So, who are the Moplah or who were the Moplah? The term Moplah is actually an English corruption, mispronunciation or other English pronunciation of a Malayalam term called Mappila, which literally means son-in-law, ‘Damaad’. The origins of the Mappila or Moplah can be traced back to roughly the 8th or the 9th century, during which period Kerala Malabar Coast had a thriving trade and commercial links with the Arabs. So over the centuries and with continuous interaction with the Arab merchants and other people from that region, some Malabar Hindus were either forcibly converted into Islam and many cases Arab Merchants who had permanently settled in Malabar eventually began to marry Hindu women. This is how they got the name Mappila, which means son-in-law.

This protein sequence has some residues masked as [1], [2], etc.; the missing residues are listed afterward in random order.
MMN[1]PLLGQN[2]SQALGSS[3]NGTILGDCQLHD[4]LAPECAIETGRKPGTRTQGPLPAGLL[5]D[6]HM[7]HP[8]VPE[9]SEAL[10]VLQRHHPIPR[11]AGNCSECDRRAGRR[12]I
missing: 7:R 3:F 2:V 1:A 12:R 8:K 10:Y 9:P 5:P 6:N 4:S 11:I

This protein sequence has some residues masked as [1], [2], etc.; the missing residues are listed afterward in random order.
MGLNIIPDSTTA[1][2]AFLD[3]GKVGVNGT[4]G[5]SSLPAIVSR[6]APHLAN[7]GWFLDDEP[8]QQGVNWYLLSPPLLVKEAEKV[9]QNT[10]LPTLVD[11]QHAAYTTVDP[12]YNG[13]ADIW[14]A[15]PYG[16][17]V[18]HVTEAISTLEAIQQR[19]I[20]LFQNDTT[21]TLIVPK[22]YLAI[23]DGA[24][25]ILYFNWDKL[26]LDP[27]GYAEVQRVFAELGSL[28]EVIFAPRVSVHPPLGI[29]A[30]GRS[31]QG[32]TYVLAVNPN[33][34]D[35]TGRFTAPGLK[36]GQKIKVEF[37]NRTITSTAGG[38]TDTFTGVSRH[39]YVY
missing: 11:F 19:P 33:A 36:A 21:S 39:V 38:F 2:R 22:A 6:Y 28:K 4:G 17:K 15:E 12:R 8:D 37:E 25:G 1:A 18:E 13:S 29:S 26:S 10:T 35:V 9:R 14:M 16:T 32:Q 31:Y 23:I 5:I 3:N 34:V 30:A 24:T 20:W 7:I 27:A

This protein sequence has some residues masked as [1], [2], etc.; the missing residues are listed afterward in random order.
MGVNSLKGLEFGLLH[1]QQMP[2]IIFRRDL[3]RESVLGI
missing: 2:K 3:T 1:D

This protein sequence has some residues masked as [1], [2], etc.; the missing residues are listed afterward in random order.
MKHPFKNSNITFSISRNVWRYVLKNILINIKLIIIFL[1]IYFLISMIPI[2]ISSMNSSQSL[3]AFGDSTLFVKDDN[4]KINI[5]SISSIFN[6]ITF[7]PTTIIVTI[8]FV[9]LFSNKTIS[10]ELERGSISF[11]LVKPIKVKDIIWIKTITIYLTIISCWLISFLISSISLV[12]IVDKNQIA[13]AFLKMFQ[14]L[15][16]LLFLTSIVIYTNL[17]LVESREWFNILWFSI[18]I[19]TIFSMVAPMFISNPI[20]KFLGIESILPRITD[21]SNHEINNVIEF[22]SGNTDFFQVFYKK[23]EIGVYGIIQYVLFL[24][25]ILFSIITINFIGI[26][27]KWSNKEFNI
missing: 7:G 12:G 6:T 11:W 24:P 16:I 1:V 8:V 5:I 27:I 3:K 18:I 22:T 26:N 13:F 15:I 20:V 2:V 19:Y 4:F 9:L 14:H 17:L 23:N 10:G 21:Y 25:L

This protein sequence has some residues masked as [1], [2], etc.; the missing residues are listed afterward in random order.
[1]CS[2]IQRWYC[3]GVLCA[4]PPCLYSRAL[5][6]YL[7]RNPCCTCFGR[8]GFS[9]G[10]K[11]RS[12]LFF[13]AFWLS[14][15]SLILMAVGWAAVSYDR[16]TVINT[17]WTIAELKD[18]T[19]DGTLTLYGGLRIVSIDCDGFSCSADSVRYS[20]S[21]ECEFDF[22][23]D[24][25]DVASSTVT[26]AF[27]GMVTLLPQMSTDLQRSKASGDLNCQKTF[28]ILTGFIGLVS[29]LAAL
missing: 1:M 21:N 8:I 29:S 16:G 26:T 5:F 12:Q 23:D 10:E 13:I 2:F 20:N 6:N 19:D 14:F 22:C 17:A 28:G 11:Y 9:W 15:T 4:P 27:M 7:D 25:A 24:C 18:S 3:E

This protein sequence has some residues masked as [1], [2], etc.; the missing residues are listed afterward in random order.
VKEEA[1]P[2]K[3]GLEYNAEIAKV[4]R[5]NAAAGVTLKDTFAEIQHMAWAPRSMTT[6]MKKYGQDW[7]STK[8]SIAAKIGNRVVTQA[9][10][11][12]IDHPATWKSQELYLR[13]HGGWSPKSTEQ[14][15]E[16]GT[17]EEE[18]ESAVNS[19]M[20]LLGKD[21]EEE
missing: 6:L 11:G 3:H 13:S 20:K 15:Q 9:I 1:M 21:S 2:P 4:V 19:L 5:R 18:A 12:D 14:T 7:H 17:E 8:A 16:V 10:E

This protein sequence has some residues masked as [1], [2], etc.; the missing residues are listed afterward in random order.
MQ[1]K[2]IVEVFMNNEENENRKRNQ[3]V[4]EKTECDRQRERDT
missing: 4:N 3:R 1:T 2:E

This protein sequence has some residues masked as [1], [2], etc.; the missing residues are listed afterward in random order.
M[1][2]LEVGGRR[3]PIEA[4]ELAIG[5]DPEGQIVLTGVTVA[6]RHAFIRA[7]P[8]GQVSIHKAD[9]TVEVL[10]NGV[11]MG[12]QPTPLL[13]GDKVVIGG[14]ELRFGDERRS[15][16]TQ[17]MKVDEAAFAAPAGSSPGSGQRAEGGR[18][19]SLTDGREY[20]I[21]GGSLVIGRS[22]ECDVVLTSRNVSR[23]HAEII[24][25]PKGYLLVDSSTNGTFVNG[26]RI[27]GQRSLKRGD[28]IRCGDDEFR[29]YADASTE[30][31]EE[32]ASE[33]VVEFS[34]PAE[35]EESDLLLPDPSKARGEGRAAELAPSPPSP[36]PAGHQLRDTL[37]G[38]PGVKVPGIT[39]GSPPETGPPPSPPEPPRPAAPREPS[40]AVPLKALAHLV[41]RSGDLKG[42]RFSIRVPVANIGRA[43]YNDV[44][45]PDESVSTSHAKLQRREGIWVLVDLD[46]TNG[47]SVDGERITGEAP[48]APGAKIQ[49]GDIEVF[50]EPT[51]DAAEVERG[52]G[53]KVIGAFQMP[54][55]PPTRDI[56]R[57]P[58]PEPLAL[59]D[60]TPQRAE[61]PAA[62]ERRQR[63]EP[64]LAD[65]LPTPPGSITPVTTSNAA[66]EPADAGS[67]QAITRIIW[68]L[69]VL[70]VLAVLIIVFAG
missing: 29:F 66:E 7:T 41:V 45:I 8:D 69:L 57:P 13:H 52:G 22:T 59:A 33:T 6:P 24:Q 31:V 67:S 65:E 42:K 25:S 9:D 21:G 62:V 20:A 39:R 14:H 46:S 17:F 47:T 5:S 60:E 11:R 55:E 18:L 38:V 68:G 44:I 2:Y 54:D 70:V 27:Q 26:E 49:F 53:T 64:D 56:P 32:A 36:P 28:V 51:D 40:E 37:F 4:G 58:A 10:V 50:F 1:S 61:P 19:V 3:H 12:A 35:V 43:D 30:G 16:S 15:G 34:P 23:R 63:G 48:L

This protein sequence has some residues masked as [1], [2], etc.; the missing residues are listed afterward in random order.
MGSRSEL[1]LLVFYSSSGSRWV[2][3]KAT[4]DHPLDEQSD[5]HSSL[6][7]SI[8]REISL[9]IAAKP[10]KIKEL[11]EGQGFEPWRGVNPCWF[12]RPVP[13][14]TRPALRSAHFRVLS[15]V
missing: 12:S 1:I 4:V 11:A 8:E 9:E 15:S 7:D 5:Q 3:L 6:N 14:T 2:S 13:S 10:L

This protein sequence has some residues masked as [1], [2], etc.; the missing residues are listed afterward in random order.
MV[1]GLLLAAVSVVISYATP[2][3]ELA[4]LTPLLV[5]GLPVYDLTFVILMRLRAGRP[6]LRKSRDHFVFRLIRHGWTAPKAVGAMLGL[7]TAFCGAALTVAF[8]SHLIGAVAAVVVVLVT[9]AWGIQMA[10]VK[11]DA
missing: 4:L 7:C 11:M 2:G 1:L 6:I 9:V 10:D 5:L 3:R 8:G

So over the course of time the Arabs lost their hold over trade and commerce in the Malabar region and they were overtaken by the Portuguese and fast forward to the 18th or the 19th century the Mappilas had spread to various parts of Kerala. But they were mostly concentrated in the Malabar region and because their status is former rich traders and merchants had declined, they began to look for other jobs. Some of them became mercenaries and fighters for hire some people work for Hindus zamindars. They worked in the fields, did manual labor.
When Tipu Sultan invaded the Malabar and completely burned it to the ground, he forcibly took some Mappilas along with him and resettled them in Coorg because Coorg was at that time a hundred percent Hindu. He forcibly resettled the Mappilas in Coorg in order to enforce a demographic change. Even today we have a separate category of people in Coorg who are known as Kodava Mappilas, which means Mappilas has belonging to Coorg. That inspite of the fact that there is no word called Mappila in either Kannada or Kodava language, this happened during Tipu Sultan time.